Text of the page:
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Scientists discover what prevents elephants from cancer

Health & Science
 An elephants at the Amboseli National Park sprinkles itself with water in a swamp. PHOTO: PIUS CHERUIYOT/STANDARD

MIAMI: Despite their big size, elephants rarely get cancer, and scientists said Thursday they have discovered the secret to the creatures' special protection. It's in the genes.

Elephants have 38 additional modified copies of a gene that encodes p53, a compound that suppresses tumor formation.

Humans, on the other hand, have only two, according to the study in the Journal of the American Medical Association (JAMA).

This means that as elephants evolved, their bodies made many extra copies of a gene that prevents tumors from forming.

Elephants have been considered an enigma for years because they have far more cells than people, which would presumably place them at higher risk of cancer over their lifespans which can last 50-70 years.

And yet, the analysis of a large database of elephant deaths showed that less than five percent of elephants die of cancer, compared to 11 to 25 percent in people.

"By all logical reasoning, elephants should be developing a tremendous amount of cancer, and in fact, should be extinct by now due to such a high risk for cancer," said co-senior author Joshua Schiffman, pediatric oncologist at Huntsman Cancer Institute, University of Utah School of Medicine.

"We think that making more p53 is nature's way of keeping this species alive."

Elephants also come naturally equipped with a more aggressive internal mechanism for killing damaged cells that are at risk for becoming cancerous, researchers said.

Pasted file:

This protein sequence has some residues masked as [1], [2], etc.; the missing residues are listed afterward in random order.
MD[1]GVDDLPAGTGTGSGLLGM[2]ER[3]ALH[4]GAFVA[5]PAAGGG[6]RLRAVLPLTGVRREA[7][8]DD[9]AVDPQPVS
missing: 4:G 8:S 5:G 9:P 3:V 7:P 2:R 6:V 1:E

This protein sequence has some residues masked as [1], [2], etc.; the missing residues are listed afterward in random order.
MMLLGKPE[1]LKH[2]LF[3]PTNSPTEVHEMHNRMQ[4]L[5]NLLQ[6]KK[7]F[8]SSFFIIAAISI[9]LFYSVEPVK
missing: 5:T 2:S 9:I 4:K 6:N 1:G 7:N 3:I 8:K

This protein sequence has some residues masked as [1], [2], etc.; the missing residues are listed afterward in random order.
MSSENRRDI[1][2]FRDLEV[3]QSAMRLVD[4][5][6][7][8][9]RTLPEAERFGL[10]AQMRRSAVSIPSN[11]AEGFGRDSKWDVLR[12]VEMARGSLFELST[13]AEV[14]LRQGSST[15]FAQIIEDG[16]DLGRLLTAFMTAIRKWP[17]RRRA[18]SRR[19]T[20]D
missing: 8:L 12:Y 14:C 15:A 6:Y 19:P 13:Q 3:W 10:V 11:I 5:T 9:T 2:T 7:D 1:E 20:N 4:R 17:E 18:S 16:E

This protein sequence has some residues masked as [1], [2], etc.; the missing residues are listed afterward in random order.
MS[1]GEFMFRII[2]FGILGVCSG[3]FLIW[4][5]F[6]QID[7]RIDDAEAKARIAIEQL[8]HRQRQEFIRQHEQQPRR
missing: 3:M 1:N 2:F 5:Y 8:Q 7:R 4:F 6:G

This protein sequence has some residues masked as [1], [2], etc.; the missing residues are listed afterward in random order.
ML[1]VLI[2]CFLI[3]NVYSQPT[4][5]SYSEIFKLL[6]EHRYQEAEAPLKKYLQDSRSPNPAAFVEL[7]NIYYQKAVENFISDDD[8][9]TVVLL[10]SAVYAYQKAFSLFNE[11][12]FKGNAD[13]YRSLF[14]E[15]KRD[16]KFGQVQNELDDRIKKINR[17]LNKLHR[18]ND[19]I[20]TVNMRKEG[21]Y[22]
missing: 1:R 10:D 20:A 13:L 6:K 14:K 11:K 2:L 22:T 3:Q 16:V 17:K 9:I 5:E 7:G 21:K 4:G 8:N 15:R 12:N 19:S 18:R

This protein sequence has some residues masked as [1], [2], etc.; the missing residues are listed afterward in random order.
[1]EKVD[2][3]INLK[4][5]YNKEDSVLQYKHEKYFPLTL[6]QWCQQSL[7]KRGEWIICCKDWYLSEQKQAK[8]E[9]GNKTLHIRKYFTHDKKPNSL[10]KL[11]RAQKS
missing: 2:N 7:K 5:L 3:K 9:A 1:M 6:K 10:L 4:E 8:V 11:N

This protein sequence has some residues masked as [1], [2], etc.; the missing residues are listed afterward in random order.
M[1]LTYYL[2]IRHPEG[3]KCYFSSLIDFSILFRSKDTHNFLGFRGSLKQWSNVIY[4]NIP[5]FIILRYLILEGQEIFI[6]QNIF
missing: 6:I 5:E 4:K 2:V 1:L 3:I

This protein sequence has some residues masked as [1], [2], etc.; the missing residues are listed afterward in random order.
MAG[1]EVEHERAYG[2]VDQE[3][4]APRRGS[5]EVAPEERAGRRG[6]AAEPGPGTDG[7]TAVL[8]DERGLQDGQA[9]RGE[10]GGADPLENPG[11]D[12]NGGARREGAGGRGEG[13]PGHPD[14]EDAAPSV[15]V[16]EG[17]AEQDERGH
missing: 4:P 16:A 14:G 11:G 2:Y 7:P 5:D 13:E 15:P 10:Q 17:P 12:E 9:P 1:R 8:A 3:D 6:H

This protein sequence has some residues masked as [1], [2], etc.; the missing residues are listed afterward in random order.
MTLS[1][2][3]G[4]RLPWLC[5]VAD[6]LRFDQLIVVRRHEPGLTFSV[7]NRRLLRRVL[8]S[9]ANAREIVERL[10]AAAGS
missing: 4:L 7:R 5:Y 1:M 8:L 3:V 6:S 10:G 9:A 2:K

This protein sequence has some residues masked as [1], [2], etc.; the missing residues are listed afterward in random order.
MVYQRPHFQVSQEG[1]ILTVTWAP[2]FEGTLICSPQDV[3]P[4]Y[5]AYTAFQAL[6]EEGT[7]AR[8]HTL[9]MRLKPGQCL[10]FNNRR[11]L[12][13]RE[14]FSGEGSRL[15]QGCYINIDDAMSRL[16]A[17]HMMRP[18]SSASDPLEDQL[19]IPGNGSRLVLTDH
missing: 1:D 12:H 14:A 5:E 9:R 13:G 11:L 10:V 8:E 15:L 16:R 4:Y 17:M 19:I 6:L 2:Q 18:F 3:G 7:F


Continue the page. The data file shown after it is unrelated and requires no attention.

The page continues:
"In isolated elephant cells, this activity is doubled compared to healthy human cells," said the study, which was co-authored by experts from Arizona State University and the Ringling Bros. Center for Elephant Conservation.

Researchers hope that their findings could one day lead to new cancer-fighting therapies in people.

But that day could be far off, according to Mel Greaves, director of the Centre for Evolution and Cancer at The Institute of Cancer Research, London.

"The new research provides a plausible answer to one of the most celebrated riddles in evolutionary biology –- why some big animals with lots of cells still manage to have quite low rates of cancer," said Greaves, who was not involved in the study.

"It is not immediately clear what lessons there are from this elephant tale for risk of cancer in humans. The main impact of this remarkable story is to bring into focus the question of why we are so uniquely predisposed to cancer for our size and lifespan –- and what we can do to change this."

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